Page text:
-I woke up around 5:00 yesterday morning after having the most terrifying nightmare of my life. I am not exaggerating. For a little while I just prayed like a crazy person, but I was so freaked out that it just wasn’t helping, so I went through the Glorious Mysteries of the rosary, but that didn’t help either, so I prayed like I normally do again. I was starting to calm down a little at that point, but by then almost an hour had gone by, and I actually felt like calling my dad to lay in bed with me for a bit like a little kid would. I didn’t because It was insanely early and it would have been kind of weird, but what I really wanted was to feel like I wasn’t alone. Last night I was still actually afraid I was going to have trouble getting to sleep, so I went to bed with the necklace I designed that symbolizes God’s love in a special way for me. I had got it blessed by my priest, so it made me feel safer, kind of like a security blanket.

3: Jesus is the Prince of Peace. Peace in this sense is a “sense of harmony brought about by restoration of relationship with God.”
-I’m going to play with this idea of harmony. I’m a very musically minded person, and harmony is just amazing to me. I love to sing, and harmony makes everything better, in my opinion.
-What exactly is harmony between a person and God? I think it has to do with a number of things, but for this I’ll stick with the music analogy. Harmony would be like a great songwriter/composer taking the foundation of something, and letting a student play with it. God picks the key and the chord progression and the words, and the overall structure of a song, and gives me a guitar, and tells me to put something on top of it. It can be whatever I want. I can choose to play something in the key he’s playing in, that stylistically makes sense, or I can just yuck it up because I want to play my own thing. Our free will choices essentially create or allow for harmony or disharmony.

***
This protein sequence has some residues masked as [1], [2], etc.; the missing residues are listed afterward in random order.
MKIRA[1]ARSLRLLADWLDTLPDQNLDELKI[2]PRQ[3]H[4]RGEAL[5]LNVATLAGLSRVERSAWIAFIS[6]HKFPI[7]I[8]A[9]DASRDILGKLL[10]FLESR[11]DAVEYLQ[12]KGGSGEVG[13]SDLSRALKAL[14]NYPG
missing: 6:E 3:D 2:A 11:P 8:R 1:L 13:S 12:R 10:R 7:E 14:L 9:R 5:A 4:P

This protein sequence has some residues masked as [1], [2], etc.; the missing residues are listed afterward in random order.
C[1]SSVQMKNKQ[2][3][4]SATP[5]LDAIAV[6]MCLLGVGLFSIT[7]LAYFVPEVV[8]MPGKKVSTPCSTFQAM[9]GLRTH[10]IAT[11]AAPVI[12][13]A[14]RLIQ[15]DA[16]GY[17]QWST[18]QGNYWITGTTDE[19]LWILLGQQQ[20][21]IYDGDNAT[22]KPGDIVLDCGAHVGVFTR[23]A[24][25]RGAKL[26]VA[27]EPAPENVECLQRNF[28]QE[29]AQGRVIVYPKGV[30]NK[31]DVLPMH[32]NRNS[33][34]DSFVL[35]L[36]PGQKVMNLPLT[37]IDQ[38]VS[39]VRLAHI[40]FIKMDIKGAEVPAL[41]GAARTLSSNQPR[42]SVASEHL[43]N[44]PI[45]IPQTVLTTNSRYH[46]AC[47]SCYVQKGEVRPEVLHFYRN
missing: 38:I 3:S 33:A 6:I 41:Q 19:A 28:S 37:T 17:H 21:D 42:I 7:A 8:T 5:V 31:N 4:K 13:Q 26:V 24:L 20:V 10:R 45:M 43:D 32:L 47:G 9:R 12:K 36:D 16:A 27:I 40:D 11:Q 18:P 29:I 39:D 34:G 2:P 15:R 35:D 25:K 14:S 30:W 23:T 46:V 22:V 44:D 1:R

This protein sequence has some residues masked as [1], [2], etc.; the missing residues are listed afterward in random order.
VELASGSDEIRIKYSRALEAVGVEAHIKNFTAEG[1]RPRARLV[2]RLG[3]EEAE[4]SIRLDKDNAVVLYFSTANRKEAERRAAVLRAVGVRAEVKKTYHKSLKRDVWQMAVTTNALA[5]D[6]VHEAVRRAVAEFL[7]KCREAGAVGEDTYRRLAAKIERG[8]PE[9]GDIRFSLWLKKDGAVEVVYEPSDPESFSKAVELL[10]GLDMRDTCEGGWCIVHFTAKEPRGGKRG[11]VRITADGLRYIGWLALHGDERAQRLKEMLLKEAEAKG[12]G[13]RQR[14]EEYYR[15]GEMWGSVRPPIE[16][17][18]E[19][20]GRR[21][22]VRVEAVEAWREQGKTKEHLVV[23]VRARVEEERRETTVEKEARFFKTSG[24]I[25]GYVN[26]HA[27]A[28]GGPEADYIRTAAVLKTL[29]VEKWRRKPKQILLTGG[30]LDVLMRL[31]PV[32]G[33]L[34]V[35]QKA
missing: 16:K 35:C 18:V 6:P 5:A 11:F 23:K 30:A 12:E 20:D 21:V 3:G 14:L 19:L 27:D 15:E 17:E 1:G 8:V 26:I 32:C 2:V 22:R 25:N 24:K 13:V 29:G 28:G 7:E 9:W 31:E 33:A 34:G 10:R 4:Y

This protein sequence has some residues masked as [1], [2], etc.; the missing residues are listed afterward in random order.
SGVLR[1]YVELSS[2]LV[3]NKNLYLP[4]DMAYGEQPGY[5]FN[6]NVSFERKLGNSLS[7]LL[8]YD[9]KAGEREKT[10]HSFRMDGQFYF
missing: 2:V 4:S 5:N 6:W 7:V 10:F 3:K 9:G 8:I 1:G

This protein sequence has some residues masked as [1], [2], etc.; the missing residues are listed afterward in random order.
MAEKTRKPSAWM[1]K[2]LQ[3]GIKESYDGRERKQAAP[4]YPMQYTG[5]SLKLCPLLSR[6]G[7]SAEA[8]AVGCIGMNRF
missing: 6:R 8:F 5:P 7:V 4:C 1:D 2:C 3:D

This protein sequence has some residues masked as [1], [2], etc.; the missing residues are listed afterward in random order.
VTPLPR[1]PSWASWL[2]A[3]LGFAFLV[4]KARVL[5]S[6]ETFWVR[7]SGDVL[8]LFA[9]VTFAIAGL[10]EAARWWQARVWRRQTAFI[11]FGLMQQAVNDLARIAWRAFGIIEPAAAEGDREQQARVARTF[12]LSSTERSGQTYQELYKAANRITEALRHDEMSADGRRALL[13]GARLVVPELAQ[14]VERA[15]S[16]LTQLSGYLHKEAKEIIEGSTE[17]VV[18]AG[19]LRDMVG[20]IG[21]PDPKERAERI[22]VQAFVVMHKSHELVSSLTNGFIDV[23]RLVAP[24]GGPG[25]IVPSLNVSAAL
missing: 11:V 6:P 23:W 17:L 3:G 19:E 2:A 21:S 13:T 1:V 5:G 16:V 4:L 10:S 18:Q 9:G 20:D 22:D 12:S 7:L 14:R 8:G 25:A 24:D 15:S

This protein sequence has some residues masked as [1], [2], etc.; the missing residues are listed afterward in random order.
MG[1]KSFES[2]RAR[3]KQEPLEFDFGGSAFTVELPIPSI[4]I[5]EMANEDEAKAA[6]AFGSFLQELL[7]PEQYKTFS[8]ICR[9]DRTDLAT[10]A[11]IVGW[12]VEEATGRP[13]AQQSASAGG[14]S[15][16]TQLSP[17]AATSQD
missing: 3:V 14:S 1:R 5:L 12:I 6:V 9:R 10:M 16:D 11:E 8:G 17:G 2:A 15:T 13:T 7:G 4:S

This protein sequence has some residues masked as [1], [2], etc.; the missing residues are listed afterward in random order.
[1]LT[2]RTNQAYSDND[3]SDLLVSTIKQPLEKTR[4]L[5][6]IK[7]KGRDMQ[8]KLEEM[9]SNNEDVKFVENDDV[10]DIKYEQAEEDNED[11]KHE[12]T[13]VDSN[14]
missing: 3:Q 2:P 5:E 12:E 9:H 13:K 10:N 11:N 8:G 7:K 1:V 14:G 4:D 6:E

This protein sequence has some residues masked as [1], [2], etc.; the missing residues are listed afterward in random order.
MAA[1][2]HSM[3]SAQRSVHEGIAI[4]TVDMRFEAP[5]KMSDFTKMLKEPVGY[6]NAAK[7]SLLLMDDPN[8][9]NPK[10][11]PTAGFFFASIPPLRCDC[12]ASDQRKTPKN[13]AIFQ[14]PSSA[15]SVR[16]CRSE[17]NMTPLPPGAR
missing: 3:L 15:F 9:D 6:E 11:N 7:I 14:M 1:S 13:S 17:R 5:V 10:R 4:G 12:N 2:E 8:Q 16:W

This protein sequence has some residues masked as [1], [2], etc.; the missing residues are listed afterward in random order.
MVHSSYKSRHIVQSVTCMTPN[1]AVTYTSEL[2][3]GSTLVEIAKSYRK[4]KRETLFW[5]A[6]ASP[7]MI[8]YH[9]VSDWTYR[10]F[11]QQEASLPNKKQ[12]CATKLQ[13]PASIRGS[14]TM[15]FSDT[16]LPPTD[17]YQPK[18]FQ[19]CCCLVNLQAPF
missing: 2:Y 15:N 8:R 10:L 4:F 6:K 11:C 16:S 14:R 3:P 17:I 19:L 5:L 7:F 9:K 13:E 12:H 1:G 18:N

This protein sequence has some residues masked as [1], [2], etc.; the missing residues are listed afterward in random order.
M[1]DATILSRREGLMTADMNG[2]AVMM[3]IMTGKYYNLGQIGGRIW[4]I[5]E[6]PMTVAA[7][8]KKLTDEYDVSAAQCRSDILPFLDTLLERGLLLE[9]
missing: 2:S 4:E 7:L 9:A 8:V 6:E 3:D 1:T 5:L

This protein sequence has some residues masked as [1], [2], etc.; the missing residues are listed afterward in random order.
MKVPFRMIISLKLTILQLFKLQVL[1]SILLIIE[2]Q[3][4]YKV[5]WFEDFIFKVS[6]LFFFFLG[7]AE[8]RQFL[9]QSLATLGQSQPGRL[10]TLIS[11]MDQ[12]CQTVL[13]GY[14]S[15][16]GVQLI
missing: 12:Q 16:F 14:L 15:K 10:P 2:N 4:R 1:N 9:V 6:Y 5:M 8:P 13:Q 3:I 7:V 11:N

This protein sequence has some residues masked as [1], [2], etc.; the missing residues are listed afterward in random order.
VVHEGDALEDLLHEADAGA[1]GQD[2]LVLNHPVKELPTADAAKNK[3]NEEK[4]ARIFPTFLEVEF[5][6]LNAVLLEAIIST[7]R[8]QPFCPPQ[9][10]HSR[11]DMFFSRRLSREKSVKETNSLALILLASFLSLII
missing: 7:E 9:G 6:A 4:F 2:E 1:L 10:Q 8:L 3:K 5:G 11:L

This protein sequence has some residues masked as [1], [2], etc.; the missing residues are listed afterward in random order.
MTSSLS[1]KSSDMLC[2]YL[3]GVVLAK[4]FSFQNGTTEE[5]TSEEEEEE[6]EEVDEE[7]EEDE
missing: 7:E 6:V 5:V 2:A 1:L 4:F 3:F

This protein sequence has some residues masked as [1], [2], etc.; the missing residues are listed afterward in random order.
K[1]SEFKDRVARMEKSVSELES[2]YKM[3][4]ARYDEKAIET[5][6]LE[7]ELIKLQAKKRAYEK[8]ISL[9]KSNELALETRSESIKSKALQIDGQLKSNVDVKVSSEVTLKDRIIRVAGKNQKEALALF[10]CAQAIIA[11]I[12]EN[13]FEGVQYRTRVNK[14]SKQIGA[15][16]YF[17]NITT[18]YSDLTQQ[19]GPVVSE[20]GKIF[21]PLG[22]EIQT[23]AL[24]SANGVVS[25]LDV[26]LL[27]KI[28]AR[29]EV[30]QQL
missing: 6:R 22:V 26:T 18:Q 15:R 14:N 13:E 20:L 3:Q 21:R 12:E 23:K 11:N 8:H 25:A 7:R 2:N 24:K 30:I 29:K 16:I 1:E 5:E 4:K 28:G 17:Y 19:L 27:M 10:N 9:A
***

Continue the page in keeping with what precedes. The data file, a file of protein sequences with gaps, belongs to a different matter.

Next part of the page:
4: Back to the basics: “Take up your cross and follow me.”
-For me this probably means learning to be more patient, first of all.
-Recently, God taught me, and my priest reemphasized to me that God can take the tiny little nuggets of what I’m capable of giving him and make them into something huge. Worded differently, I need to learn, however long it takes, to not want to be a hero.
-There’s something I need to do that I’ve been avoiding for a very long time. I don’t exactly know how to do it, and I don’t exactly know what the short term or long term consequences will be, but it’s for the good of someone I love very much. That’s a bit terrifying.

5: The Holy Spirit is the source of tradition and renewal.
-It kind of seems like the world wants to do away with tradition. We used to have crazy traditions in our neighborhood, but a lot of that has died out. At the same time, I think remnants of those traditions have held on, and new traditions have grown out of them. It seems to me that humanity needs both, especially spiritually. I think sometimes the world doesn’t like traditions, especially religious traditions because they seem like they don’t make sense, even if we do have explanations for them.

6: How did Mary experience the first Advent?
-She lived it through desire and expectancy. These feelings don’t contradict each other.
-Thirsting for God’s gifts enables us to better receive them. Impatience makes it harder to handle this thirst properly.

7: Love is sometimes chaotic and messy (my paraphrase).
-True love is sticking with the one(s) we love even when/if it’s scary.

8: We don’t always get supernatural guidance, even on really big important things.
-This is kind of confusing. Joseph didn’t have to obey the call to register for the census, but he decided this would be the most pleasing to God. Mary decided following her husband would be the most pleasing to God. I guess I sort of expect him to just tell me what to do on everything. I kind of like being told what to do.

Mom